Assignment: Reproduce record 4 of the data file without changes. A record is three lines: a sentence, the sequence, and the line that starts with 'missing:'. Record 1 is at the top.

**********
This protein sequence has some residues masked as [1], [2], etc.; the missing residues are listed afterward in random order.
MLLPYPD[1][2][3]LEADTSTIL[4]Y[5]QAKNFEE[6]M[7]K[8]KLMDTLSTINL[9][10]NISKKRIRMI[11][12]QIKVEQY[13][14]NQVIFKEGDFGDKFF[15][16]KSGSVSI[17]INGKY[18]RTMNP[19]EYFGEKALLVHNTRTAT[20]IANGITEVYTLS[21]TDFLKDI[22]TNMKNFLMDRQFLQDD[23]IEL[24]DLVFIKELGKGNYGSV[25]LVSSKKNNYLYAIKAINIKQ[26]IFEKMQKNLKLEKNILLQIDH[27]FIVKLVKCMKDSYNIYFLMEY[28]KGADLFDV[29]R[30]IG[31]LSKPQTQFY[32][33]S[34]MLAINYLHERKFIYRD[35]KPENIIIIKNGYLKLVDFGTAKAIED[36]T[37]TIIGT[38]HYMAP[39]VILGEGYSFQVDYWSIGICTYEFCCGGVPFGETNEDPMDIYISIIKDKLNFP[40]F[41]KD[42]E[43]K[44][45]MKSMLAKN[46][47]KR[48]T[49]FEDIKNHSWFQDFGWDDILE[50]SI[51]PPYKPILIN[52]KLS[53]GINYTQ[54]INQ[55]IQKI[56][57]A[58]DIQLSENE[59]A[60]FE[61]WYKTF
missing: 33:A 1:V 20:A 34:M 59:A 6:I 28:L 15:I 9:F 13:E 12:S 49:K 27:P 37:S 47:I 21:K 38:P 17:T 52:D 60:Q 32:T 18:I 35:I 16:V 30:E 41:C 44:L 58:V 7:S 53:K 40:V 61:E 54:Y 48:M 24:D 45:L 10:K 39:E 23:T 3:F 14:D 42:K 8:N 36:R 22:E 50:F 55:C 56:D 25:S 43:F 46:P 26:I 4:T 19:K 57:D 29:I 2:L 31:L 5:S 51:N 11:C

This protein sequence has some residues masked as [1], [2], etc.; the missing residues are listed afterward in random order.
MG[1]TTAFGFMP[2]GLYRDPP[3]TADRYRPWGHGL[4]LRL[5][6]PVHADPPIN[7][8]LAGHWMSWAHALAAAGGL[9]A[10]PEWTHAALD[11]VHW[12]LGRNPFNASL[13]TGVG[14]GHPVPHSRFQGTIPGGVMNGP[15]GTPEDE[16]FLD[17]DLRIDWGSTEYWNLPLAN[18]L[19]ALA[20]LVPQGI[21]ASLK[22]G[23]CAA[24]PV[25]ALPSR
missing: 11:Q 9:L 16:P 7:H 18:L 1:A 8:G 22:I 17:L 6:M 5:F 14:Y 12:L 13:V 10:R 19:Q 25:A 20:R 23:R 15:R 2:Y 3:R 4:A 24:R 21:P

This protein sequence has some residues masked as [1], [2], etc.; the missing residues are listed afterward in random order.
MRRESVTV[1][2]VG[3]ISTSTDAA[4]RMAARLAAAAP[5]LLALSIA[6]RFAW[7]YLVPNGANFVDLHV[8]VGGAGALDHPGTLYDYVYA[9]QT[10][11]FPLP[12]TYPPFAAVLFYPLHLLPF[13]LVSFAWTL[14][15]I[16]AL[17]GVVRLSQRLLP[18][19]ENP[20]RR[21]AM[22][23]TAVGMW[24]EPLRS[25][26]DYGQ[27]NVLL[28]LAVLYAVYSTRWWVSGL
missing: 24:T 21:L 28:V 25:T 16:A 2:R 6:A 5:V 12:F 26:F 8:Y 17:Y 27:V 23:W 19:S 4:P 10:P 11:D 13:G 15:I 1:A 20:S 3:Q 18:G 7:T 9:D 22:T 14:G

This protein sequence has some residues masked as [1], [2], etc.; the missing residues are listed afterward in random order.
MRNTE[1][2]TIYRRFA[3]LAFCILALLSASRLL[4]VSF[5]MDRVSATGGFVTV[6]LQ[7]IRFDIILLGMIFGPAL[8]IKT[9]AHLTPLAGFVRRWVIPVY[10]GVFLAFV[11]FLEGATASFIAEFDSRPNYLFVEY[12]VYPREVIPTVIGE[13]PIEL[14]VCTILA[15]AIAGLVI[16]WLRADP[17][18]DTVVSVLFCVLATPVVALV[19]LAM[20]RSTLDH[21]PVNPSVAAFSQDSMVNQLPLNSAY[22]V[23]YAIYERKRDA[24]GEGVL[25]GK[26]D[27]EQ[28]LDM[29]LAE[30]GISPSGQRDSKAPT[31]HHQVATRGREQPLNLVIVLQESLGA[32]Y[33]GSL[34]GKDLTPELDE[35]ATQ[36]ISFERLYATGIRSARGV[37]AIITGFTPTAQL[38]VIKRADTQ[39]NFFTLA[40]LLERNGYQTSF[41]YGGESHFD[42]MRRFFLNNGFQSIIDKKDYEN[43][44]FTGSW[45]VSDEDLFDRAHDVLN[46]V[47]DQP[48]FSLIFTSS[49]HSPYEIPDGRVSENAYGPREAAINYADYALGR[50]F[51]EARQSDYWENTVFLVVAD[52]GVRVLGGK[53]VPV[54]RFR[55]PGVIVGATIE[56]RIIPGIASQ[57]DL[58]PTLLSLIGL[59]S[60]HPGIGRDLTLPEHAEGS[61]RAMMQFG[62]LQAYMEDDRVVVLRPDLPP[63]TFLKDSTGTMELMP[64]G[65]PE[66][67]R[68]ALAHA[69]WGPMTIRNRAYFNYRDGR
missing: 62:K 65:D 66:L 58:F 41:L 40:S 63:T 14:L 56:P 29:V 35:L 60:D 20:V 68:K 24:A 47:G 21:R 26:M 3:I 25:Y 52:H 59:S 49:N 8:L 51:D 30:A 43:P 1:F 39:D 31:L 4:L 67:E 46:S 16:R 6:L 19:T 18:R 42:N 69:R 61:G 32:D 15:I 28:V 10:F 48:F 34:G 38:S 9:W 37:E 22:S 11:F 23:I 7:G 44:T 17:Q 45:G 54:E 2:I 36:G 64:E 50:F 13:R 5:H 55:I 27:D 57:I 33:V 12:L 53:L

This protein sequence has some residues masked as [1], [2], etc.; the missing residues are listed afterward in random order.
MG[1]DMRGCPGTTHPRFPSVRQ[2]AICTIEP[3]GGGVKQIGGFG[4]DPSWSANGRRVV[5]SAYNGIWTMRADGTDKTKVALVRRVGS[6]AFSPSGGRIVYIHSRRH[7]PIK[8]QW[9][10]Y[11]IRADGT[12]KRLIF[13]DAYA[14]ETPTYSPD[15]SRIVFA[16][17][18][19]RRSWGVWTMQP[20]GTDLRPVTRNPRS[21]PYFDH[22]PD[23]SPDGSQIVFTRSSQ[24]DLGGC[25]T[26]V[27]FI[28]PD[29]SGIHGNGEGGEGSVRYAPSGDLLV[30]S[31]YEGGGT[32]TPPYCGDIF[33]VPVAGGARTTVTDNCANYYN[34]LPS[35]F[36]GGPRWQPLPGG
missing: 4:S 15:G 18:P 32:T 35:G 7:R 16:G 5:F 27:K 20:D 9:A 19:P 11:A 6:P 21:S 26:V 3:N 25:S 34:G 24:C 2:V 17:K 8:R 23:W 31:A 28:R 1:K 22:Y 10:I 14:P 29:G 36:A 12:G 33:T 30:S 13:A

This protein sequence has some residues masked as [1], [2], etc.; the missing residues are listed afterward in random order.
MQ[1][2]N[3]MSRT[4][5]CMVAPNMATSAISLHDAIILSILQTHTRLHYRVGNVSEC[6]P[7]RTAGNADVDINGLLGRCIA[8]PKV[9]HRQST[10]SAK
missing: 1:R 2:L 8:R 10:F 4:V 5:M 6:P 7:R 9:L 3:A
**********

This protein sequence has some residues masked as [1], [2], etc.; the missing residues are listed afterward in random order.
MRNTE[1][2]TIYRRFA[3]LAFCILALLSASRLL[4]VSF[5]MDRVSATGGFVTV[6]LQ[7]IRFDIILLGMIFGPAL[8]IKT[9]AHLTPLAGFVRRWVIPVY[10]GVFLAFV[11]FLEGATASFIAEFDSRPNYLFVEY[12]VYPREVIPTVIGE[13]PIEL[14]VCTILA[15]AIAGLVI[16]WLRADP[17][18]DTVVSVLFCVLATPVVALV[19]LAM[20]RSTLDH[21]PVNPSVAAFSQDSMVNQLPLNSAY[22]V[23]YAIYERKRDA[24]GEGVL[25]GK[26]D[27]EQ[28]LDM[29]LAE[30]GISPSGQRDSKAPT[31]HHQVATRGREQPLNLVIVLQESLGA[32]Y[33]GSL[34]GKDLTPELDE[35]ATQ[36]ISFERLYATGIRSARGV[37]AIITGFTPTAQL[38]VIKRADTQ[39]NFFTLA[40]LLERNGYQTSF[41]YGGESHFD[42]MRRFFLNNGFQSIIDKKDYEN[43][44]FTGSW[45]VSDEDLFDRAHDVLN[46]V[47]DQP[48]FSLIFTSS[49]HSPYEIPDGRVSENAYGPREAAINYADYALGR[50]F[51]EARQSDYWENTVFLVVAD[52]GVRVLGGK[53]VPV[54]RFR[55]PGVIVGATIE[56]RIIPGIASQ[57]DL[58]PTLLSLIGL[59]S[60]HPGIGRDLTLPEHAEGS[61]RAMMQFG[62]LQAYMEDDRVVVLRPDLPP[63]TFLKDSTGTMELMP[64]G[65]PE[66][67]R[68]ALAHA[69]WGPMTIRNRAYFNYRDGR
missing: 62:K 65:D 66:L 58:F 41:L 40:S 63:T 14:L 56:P 29:V 35:L 60:D 20:V 68:K 24:A 47:G 21:R 26:M 3:I 25:Y 52:H 59:S 49:N 8:L 51:D 30:A 43:P 1:F 39:D 31:L 4:L 67:E 46:S 16:R 6:L 19:T 18:R 42:N 69:R 61:G 32:D 15:I 28:V 10:F 48:F 34:G 38:S 9:W 37:E 22:S 11:F 23:I 7:G 44:T 17:Q 45:G 54:E 2:I 36:G 64:E 50:F 13:R 5:H 55:I 27:D 57:I 33:V 12:L 53:L